Location: Georgia (mostly)
Surnames/tags: cemeteries georgia
Cemetery notes and/or description: Also known as the McLarty Benson cemetery
The McLarty Cemetery is in the Dark Corners area of Douglas County, on Brittain Road about 475 feet north of its intersection with Cedar Mountain Road. It is on the left side of the road, a small marker indicates the presence of a path leading up some 460 feet up the hill.
There are approximately 300 graves in this cemetery, the vast majority of them marked with fieldstones only. There is also one area that an experienced archaelogist believes to be a mass grave, which corresponds to stories about a group of children being buried together during an epidemic of some sort. It is in the older black section of the cemetery. The first burials are dated 1842, and the cemetery continued in active use (at least in the African American part) until the 1940s.
There is currently one large marker in the geographic center of the cemetery. The trustees and historical society of Douglas county are working very hard to restore this battered old cemetery, once coverd in briars and kudzu. The McLarty family section contains approx. 50-60 graves. There are many field stone markers and a African American section (old and new) toward the back. This cemetery has some of the oldest graves in the county.
Cemetery Status: Inactive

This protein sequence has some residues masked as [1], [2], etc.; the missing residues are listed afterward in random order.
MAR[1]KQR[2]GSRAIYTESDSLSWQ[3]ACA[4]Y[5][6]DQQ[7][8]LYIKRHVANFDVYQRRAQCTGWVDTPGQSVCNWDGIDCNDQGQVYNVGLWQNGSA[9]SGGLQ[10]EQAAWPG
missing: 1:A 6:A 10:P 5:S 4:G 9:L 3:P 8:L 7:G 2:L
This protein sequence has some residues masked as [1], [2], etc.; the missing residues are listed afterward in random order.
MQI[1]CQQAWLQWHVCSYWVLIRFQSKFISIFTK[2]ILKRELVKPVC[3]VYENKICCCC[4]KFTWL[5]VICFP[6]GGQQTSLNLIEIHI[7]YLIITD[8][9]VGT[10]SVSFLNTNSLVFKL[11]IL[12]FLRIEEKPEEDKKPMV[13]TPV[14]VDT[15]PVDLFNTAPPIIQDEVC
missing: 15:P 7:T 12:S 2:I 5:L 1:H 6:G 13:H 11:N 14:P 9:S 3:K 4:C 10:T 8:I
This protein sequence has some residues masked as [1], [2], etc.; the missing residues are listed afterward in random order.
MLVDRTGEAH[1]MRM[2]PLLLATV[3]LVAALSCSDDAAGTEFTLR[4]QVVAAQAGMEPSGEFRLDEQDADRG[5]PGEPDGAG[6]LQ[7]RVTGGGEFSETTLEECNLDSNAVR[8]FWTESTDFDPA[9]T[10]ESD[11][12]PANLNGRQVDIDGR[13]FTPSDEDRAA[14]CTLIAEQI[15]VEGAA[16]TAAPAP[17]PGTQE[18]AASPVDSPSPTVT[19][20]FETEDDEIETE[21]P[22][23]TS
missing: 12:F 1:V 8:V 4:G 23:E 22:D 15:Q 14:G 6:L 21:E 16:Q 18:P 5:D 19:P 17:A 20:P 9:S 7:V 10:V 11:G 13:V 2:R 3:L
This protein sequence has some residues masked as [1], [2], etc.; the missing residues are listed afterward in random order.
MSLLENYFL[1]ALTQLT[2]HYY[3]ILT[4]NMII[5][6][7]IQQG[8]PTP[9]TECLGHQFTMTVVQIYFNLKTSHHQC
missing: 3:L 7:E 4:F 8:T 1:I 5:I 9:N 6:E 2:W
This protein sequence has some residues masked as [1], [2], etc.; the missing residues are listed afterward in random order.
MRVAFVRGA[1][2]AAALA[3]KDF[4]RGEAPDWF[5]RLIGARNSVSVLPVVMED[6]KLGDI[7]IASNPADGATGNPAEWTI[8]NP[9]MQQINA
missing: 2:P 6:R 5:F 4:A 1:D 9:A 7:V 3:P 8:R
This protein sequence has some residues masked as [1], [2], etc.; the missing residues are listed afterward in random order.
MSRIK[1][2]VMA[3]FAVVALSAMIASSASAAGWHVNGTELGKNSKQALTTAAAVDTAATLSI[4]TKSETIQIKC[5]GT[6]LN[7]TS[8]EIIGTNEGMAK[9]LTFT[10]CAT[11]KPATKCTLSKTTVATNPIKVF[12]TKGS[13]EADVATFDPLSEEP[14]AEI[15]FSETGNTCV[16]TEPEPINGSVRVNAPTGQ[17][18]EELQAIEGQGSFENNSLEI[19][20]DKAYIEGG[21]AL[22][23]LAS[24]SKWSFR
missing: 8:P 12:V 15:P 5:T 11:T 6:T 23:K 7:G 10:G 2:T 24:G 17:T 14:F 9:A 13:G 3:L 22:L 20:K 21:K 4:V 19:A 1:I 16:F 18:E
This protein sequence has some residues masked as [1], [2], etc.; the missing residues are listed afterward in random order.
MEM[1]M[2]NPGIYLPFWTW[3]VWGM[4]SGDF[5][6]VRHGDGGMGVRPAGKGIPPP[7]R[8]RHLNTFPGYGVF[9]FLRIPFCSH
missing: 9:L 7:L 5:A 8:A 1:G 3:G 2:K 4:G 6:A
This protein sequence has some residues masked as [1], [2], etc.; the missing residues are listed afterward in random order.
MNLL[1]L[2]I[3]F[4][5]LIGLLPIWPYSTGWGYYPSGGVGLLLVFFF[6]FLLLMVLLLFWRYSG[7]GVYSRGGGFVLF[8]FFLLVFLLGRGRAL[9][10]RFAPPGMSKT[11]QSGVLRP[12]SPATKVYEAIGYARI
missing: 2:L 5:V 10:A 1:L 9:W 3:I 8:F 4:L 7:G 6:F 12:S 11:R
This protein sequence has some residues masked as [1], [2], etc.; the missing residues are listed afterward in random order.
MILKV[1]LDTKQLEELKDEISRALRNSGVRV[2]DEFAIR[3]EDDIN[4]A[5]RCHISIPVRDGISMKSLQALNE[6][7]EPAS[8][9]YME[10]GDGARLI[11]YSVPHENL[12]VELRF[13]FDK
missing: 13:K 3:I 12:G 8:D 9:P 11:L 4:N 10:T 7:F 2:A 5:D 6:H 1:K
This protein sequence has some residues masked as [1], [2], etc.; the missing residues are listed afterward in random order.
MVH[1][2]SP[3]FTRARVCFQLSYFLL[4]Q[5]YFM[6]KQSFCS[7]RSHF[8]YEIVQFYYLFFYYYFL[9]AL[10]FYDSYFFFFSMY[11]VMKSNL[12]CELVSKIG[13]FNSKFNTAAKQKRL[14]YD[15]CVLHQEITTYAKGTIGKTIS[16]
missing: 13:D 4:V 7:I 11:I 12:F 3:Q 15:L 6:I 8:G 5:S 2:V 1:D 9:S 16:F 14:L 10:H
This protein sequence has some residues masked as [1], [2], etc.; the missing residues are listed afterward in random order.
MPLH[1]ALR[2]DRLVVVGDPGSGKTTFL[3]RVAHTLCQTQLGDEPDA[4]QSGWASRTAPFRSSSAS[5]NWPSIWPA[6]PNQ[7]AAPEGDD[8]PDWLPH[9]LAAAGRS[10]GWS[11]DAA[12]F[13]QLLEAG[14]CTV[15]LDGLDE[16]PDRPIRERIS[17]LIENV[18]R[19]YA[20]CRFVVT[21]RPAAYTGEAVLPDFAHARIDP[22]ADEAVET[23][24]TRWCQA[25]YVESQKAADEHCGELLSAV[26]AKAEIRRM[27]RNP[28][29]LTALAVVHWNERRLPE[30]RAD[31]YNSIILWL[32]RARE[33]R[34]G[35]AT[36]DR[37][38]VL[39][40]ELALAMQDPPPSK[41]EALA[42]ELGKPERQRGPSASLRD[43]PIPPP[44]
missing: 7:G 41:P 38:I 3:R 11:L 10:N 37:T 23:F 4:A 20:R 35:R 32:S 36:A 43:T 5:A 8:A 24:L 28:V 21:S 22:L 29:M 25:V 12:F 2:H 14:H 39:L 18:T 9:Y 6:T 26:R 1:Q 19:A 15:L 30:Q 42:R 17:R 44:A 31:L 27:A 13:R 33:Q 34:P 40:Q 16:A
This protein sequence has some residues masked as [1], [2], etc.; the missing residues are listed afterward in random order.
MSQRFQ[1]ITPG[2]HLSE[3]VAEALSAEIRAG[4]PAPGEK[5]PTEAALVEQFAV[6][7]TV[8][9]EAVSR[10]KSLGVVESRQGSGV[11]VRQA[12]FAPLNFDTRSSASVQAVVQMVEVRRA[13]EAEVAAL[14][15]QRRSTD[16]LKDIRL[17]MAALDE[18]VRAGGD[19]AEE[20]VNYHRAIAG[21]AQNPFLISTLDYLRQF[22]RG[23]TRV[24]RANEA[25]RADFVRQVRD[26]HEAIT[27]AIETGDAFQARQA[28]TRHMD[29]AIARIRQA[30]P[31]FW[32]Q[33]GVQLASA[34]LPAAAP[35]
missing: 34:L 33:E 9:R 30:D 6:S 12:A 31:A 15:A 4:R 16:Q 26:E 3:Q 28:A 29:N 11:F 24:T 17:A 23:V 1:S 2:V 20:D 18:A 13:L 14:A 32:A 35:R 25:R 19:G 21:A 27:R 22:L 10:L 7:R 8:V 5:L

1/21/2019 Using this for other notes r/t cemeteries. CLOVER HILL FARM CEMETERY 1/20/2019 Noticed as I was uploading cemetery photos that Clover Hill Farm Cemetery where at least 10 of the Hemrick ancestors are buried is missing in action. I sent an inquiry to the team leader of the Virginia WikiTree cemetery project. No response yet. Below is a transcription of an historical marker r/t this cemetery. It was donated in 1987 to Grace United Methodist Church in Manassas. The names from Clover Hill are not found in the Grace UM church. In 1770 Patrick Hamrick sold this land to Rutt Johnson who used the land for crops and fruit trees and later added livestock. This property became known as CLOVER HILL FARM prior to 1852. During the Civil War the Johnson family left the area. When they returned they found that their home and crops had been burned by retreating Union soldiers. The stone weaving house and the slave quarters survived. They rebuilt the house, replanted the orchards and purchased registered Jersey cows. The dairy eventually produced approximately 30,000 gallons of milk a year. In the late 20th century the surrounding area became developed. In 1987 the Johnsons, who owned and operated the last farm in the City of Manassas, donated 8 acres of land to Grace United Methodist Church including the family cemetery and slave quarters that are preserved on their original sites. They sold the remaining land to a developer.